Sociology. Is it Relevant?
As part of my prescribed ‘rehabilitation’ back into the teaching profession, I have recently started a program from Athabasca University. Most of Athabasca’s courses are delivered online and it is geared for people who need a flexible schedule and are typically juggling several things at once. I have signed up for Education 302; Educational Issues and Social Change. Basically, a sociology course. My father, when he was alive, was never a fan of the ‘ologies. In his mind, they were useless, a waste of time and energy. I’d never considered it and certainly didn’t have enough energy or experience at the time to dispute his argument. But having started this course I do believe he was wrong.
Sociology is the study of human social behaviour. It is more or less a science based discipline that endeavours to answer questions about social behaviour. A topic which and has, as you can imagine, a massive scope. As an educator sociology asks some of the most fundamental questions we need to consider.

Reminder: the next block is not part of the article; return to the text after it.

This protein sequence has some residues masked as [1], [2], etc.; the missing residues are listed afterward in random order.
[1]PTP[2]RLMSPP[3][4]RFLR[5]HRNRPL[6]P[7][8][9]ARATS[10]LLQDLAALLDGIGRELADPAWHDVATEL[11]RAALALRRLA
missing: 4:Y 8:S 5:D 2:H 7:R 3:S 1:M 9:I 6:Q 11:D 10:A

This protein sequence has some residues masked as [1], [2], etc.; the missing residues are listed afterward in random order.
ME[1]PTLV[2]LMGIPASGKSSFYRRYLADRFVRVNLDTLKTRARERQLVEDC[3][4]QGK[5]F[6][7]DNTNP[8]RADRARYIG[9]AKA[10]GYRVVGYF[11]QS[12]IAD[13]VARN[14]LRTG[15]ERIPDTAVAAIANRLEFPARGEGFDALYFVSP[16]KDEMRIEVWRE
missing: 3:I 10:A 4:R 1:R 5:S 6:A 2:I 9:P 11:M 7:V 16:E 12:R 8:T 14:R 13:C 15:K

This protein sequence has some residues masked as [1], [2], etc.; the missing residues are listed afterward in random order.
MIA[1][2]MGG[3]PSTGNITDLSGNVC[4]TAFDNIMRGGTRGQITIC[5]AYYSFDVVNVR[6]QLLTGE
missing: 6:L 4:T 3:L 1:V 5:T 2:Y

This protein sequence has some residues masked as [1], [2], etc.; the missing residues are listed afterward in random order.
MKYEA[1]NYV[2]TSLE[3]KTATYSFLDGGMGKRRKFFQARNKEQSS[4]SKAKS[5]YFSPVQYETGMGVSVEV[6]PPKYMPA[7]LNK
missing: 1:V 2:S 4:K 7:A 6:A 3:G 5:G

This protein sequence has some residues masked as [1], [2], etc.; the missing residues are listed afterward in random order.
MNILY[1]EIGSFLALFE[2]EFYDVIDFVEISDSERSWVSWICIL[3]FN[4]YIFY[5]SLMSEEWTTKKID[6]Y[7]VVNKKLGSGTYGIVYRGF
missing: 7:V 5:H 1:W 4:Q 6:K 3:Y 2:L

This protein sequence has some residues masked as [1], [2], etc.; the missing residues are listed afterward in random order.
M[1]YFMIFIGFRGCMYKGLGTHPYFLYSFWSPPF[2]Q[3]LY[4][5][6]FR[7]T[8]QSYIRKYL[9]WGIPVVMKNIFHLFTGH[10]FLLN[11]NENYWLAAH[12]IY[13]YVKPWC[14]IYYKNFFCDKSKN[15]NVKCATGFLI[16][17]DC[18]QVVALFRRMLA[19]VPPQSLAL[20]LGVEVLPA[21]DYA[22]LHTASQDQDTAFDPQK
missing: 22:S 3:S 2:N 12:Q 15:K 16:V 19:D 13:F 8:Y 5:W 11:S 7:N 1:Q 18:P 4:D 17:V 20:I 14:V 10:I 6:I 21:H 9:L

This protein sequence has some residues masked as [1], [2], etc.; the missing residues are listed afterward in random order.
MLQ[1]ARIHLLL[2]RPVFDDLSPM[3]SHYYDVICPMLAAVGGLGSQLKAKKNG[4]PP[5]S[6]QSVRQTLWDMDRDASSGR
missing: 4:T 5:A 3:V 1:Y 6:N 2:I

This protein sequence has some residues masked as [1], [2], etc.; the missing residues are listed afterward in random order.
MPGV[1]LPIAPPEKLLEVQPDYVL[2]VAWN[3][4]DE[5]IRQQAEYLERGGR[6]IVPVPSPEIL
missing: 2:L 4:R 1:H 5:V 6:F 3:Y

There is the big picture questions like, “How does education impact society and visa versa?” Then at the other end of the scale, micro questions such as, “what are the most effective ways to communicate with my students?” As a class teacher big picture questions, while vitally important for policy makers, have little impact directly. But the questions that address behaviour and relationships, the micro questions, is key information that will help us become more effective at what we do.
It turns out without people studying these types of questions we’d have little knowledge beyond anecdotes of what works and what doesn’t. We want to find out what best practice is, what that means and how to implement it. Sociologists help us do that. I’m looking forward to learning more about these subjects.